I'm able to convert a mp4 to a mp3 in ffmpeg, but I'm not sure how I would add in a thumbnail of the video.

Currently have this to convert from mp4 to mp3

ffmpeg -i video.mp4 -acodec libmp3lame -metadata title=video -b:a 256 -f input.mp3

Would I then have to run that through ffmpeg again with this command?

ffmpeg -i input.mp3 -i cover.jpg -map_metadata 0 -map 0 -map 1 output.mp3

or is there any way to use complex filters to achive this is one run?

I know that this works for FLV but it does not seem to work for mp4

ffmpeg -i video.flv -i cover.jpg -map 0:a -map 1 -c:v copy -metadata title=video -b:a 256k out.mp3
  • Do you really want the convert to automatically set the thumbnail? Because otherwise you could change it manually but I'm not sure if you are after that. If you can do it with FLV but not with MP4 I would just make a script that runs both commands. – RamonRobben Feb 28 '17 at 22:04
  • @RamonRobben I'm trying to avoid having to run ffmpeg twice – nadermx Feb 28 '17 at 22:22
  • you could try something like this ffmpeg -i in.mp4 -i test.png -map 0:0 -map 1:0 -c copy -id3v2_version 3 -metadata:s:v title="Album cover" -metadata:s:v comment="Cover (Front)" out.mp3 I'm downloading ffmpeg myself to start testing with it. – RamonRobben Feb 28 '17 at 22:29

Better answer, with explanation, incorporating smart suggestions from slhck and Mulvya, stripped of non-essential parameters.

ffmpeg -i video.mp4 -i cover.jpg -acodec libmp3lame -b:a 256k -c:v copy -map 0:a:0 -map 1:v:0 output.mp3

ffmpeg audio/video manupulation tool: already selected by the OP, it is particularly fit for this job.

-i video.mp4 first input file: a video with some audio that we want to extract.

-i cover.jpg second input file, an image that we want displayed when we play the resulting audio file.

-acodec libmp3lame we want to create an .mp3 file, using the LAME encoder.

-b:a 256k this sets the bitrate for the audio track to a constant 256Kb/s. A smarter option would be to encode with a variable bitrate, specifying the quality parameter: -q:a 0 asks for the maximum quality, while -q:a 4 often represents a good compromise between perceived audio quality and bitrate (and hence, file size).

-c:v copy this indicates that the video stream (the .jpg image) is not to be reencoded but must be copied as it is. This is useful to avoid unnecessary processing and potential quality loss when reencoding to a lossy format. In our case, without this parameter the image would be decoded from .jpg and encoded to .png, which apparently is the native format that gets chosen by default. This would not represent a loss in quality since .png is lossles, but more often than not will cause the file size to increase, due to the fact that .jpg (being lossy) generally offers a better compression rate.

-map 0:a:0 this selects the stream to be used from the first (0:) input file: it has to be the first (:0) audio (a) stream it contains.

-map 1:v:0 this selects the first (:0) video (v) stream from the second (1:) input file.

output.mp3 the name of this parameter was cunningly chosen in order to already suggest that this must be the name to be given to the output audio (.mp3) file with incorporated image that we want to create.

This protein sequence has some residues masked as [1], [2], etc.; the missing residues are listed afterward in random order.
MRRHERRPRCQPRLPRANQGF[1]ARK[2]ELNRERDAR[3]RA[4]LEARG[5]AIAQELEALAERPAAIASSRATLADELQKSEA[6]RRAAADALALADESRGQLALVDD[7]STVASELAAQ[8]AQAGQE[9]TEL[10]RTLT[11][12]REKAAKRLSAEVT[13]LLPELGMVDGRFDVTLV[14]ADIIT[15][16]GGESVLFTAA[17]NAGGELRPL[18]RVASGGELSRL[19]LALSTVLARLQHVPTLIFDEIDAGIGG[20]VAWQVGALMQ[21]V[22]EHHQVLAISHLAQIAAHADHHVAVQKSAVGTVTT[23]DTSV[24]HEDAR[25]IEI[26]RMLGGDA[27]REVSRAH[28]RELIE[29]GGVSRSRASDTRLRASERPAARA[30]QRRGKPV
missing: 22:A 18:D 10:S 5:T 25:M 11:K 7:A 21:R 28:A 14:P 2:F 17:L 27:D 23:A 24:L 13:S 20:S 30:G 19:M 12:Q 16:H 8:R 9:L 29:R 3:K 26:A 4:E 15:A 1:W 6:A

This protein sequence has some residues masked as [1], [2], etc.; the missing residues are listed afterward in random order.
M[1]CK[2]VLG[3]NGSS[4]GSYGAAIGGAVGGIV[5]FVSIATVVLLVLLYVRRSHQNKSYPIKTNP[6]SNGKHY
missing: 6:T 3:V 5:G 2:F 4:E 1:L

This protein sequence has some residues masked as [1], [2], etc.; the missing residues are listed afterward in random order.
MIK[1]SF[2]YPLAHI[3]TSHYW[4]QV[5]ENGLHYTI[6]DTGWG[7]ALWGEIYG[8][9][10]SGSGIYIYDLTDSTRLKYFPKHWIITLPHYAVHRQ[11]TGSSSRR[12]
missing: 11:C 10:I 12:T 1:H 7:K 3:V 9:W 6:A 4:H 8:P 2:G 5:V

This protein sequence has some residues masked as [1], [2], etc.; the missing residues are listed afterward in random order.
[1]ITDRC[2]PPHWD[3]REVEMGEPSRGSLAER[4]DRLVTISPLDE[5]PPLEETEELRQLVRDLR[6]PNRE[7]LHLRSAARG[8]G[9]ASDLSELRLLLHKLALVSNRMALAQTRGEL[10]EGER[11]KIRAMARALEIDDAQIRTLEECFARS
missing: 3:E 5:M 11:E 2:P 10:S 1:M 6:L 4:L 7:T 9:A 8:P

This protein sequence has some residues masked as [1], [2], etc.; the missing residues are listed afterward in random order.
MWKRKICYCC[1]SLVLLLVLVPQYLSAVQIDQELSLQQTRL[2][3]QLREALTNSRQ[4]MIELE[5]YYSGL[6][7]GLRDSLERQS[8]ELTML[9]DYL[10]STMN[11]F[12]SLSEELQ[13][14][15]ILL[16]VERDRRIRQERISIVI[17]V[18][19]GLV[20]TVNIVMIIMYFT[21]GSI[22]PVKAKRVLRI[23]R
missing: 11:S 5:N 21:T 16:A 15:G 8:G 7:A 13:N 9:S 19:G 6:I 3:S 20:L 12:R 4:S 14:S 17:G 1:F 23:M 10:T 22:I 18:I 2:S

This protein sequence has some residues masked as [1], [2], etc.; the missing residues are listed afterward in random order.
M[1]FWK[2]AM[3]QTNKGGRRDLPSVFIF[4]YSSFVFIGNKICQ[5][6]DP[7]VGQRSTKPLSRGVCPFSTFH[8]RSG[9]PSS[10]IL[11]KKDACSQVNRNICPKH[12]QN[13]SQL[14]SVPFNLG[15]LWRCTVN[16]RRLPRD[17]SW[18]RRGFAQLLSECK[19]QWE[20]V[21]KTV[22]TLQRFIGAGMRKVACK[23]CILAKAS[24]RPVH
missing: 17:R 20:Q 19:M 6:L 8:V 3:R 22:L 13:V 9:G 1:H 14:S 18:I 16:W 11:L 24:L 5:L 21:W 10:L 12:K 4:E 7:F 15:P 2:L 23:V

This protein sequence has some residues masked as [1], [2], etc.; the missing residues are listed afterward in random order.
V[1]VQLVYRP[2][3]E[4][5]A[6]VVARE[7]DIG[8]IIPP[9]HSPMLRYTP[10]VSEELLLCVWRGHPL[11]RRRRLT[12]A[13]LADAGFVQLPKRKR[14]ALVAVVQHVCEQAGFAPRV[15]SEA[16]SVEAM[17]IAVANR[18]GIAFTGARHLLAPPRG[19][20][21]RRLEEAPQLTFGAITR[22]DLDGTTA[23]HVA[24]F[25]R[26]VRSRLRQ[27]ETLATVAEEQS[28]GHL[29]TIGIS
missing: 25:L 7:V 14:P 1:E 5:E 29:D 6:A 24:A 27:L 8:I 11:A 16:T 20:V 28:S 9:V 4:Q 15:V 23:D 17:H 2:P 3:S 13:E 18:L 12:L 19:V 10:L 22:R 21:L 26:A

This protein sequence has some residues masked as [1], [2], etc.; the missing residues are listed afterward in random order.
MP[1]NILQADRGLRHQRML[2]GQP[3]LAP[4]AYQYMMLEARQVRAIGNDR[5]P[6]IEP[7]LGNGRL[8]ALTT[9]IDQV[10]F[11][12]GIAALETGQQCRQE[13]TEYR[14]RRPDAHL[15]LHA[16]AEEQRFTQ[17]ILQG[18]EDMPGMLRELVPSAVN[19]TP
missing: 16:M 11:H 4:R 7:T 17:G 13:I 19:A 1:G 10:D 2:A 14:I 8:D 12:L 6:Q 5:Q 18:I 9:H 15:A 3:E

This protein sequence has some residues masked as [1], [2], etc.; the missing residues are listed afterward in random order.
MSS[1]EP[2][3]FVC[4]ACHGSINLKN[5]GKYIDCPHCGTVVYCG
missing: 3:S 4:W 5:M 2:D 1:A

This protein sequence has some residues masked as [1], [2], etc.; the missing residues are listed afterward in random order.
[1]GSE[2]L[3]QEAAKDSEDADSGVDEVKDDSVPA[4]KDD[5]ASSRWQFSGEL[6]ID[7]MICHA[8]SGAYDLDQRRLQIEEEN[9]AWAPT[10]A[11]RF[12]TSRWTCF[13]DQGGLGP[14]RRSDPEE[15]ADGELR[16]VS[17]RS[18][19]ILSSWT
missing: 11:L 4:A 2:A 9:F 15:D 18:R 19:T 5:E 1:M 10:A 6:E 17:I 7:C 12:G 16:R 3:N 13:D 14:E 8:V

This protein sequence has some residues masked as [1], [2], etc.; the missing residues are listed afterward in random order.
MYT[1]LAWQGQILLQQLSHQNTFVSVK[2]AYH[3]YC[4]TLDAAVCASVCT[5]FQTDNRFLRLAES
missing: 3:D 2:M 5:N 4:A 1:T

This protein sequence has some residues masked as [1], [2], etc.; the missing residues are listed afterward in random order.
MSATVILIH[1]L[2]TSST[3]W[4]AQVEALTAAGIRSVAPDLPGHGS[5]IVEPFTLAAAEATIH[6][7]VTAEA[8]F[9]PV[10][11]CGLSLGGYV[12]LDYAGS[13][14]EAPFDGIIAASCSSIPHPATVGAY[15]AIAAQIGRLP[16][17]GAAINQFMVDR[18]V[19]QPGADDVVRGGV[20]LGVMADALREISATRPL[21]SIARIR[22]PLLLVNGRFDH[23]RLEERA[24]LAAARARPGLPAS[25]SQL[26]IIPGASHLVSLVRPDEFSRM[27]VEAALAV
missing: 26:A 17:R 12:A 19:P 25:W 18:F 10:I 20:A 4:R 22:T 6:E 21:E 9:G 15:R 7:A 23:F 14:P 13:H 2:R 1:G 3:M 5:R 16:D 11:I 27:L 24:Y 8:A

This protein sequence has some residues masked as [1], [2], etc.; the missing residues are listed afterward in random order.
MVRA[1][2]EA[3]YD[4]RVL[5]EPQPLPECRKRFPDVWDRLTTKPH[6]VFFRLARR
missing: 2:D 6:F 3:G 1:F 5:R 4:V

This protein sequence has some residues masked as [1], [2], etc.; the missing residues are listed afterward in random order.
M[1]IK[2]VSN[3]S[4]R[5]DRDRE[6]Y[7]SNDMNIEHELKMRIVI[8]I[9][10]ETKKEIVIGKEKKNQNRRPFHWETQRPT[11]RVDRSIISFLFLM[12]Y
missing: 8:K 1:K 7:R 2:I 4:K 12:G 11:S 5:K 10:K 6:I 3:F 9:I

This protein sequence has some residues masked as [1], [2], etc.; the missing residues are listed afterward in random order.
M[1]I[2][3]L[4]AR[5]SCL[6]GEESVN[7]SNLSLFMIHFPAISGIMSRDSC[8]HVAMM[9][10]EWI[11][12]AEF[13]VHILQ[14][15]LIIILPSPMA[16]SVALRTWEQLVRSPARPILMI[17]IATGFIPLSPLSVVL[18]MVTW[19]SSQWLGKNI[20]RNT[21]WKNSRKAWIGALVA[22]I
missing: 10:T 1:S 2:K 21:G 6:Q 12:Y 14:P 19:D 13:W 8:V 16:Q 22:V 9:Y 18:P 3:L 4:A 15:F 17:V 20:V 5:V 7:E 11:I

Original answer

This creates an audio (.mp3) file with a static image by putting together a video (.mp4) and a picture (.jpg) from my wedding:

ffmpeg -i video.mp4 -i cover.jpg -acodec libmp3lame -metadata title=video -b:a 256k -map_metadata 0 -map 0:1 -map 1 output.mp3

See ffmpeg documentation on selecting input streams with -map, which is the relevant option here.

I first ran the command with simply -map 0 -map 1 and got this info:

Stream mapping:
  Stream #0:0 -> #0:0 (h264 (native) -> png (native))
  Stream #0:1 -> #0:1 (aac (native) -> mp3 (libmp3lame))
  Stream #1:0 -> #0:2 (mjpeg (native) -> png (native))

Thus I knew I wanted stream 1 (aac audio) from the file which has an index number of 0, i.e. the video file; therefore it had to be explicitly selected with -map 0:1 -map 1.

  • I've tried this, yet it gives me Stream map '0:1' matches no streams. To ignore this, add a trailing '?' to the map. – nadermx Mar 2 '17 at 22:00
  • Run it with ´-map 0 -map 1´ and see what the available streams are. – simlev Mar 2 '17 at 22:08
  • Stream mapping: Stream #0:0 -> #0:0 (aac (native) -> mp3 (libmp3lame)) Stream #1:0 -> #0:1 (mjpeg (native) -> png (native)) – nadermx Mar 2 '17 at 22:12
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    @nadermx You can do -map 0:a:0 -map 1:v:0 to select the first audio and video streams of the first and second file, respectively. – slhck Mar 3 '17 at 8:28
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    Avoid encoding the image input, especially with JPG. -c:v copy. – Gyan Mar 3 '17 at 11:52

you can make use of vlc media player -

Step 1: Open the VLC and select “Media”. Click on the convert/save.

Step 2: On the next window that appears, select “add” and choose the video file (MP4) to be converted.

Step 3: Next, click down arrow on the “Convert/Save” then click “Convert”.

Step 4: On the next window that appears, make sure the “Convert” button is selected. Proceed to choose the type of audio file you wish to create. In our case its MP3 file we are converting to.

Step 5: Choose an output destination, and then press “Start”. The VLC will then commence converting.

for adding thumbnail you can refer this link (explained very well).

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